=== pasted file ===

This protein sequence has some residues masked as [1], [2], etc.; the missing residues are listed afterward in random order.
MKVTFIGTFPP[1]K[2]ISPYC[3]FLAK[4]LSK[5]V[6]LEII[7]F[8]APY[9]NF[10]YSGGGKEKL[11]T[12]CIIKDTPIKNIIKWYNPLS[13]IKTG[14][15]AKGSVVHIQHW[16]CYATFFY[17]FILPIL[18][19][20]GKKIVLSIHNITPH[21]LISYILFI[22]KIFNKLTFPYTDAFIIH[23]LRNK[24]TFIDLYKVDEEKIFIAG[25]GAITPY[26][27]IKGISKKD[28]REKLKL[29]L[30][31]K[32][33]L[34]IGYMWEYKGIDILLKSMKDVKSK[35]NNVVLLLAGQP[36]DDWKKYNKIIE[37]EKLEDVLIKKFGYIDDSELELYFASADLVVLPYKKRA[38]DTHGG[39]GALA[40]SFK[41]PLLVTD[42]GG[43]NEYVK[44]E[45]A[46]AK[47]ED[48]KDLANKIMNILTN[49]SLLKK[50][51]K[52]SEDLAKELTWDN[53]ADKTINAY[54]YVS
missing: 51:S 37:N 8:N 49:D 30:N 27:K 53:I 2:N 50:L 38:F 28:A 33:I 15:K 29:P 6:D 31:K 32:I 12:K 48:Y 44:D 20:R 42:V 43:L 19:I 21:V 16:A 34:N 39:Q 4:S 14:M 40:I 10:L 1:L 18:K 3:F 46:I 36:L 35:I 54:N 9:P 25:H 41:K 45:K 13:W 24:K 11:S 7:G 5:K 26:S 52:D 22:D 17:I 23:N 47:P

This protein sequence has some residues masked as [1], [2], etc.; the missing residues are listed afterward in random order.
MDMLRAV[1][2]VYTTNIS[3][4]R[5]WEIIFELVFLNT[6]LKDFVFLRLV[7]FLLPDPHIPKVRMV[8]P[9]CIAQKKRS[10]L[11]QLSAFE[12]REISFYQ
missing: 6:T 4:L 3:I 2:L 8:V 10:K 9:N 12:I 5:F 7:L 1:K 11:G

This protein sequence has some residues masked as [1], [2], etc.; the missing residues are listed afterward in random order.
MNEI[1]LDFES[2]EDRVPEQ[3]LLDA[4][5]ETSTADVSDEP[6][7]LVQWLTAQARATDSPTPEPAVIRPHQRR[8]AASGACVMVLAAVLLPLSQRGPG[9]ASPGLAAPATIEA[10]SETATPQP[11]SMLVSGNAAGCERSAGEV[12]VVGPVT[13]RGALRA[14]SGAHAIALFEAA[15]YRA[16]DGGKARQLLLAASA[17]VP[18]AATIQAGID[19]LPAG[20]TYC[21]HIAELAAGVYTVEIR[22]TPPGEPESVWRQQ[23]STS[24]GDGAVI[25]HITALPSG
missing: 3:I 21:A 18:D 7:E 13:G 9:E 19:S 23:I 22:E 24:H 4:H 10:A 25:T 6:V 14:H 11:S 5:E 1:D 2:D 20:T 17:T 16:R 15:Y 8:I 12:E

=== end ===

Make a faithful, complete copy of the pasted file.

This protein sequence has some residues masked as [1], [2], etc.; the missing residues are listed afterward in random order.
MKVTFIGTFPP[1]K[2]ISPYC[3]FLAK[4]LSK[5]V[6]LEII[7]F[8]APY[9]NF[10]YSGGGKEKL[11]T[12]CIIKDTPIKNIIKWYNPLS[13]IKTG[14][15]AKGSVVHIQHW[16]CYATFFY[17]FILPIL[18][19][20]GKKIVLSIHNITPH[21]LISYILFI[22]KIFNKLTFPYTDAFIIH[23]LRNK[24]TFIDLYKVDEEKIFIAG[25]GAITPY[26][27]IKGISKKD[28]REKLKL[29]L[30][31]K[32][33]L[34]IGYMWEYKGIDILLKSMKDVKSK[35]NNVVLLLAGQP[36]DDWKKYNKIIE[37]EKLEDVLIKKFGYIDDSELELYFASADLVVLPYKKRA[38]DTHGG[39]GALA[40]SFK[41]PLLVTD[42]GG[43]NEYVK[44]E[45]A[46]AK[47]ED[48]KDLANKIMNILTN[49]SLLKK[50][51]K[52]SEDLAKELTWDN[53]ADKTINAY[54]YVS
missing: 51:S 37:N 8:N 49:D 30:N 27:K 53:I 2:N 50:L 38:F 28:A 33:I 15:K 29:P 6:D 31:K 32:I 12:K 48:Y 44:D 20:R 42:V 43:L 19:I 21:V 16:A 34:N 39:Q 4:S 14:M 40:I 10:L 1:L 18:K 3:F 46:I 36:L 35:I 54:N 9:P 25:H 41:K 45:K 13:W 24:K 11:S 7:G 5:K 26:S 52:D 22:D 17:I 23:N 47:P

This protein sequence has some residues masked as [1], [2], etc.; the missing residues are listed afterward in random order.
MDMLRAV[1][2]VYTTNIS[3][4]R[5]WEIIFELVFLNT[6]LKDFVFLRLV[7]FLLPDPHIPKVRMV[8]P[9]CIAQKKRS[10]L[11]QLSAFE[12]REISFYQ
missing: 6:T 4:L 3:I 2:L 8:V 10:K 9:N 12:I 5:F 7:L 1:K 11:G

This protein sequence has some residues masked as [1], [2], etc.; the missing residues are listed afterward in random order.
MNEI[1]LDFES[2]EDRVPEQ[3]LLDA[4][5]ETSTADVSDEP[6][7]LVQWLTAQARATDSPTPEPAVIRPHQRR[8]AASGACVMVLAAVLLPLSQRGPG[9]ASPGLAAPATIEA[10]SETATPQP[11]SMLVSGNAAGCERSAGEV[12]VVGPVT[13]RGALRA[14]SGAHAIALFEAA[15]YRA[16]DGGKARQLLLAASA[17]VP[18]AATIQAGID[19]LPAG[20]TYC[21]HIAELAAGVYTVEIR[22]TPPGEPESVWRQQ[23]STS[24]GDGAVI[25]HITALPSG
missing: 3:I 21:A 18:D 7:E 13:G 9:E 19:S 23:I 22:E 24:H 4:H 10:A 25:T 6:V 14:H 11:S 5:E 1:D 2:D 20:T 17:T 16:R 15:Y 8:I 12:E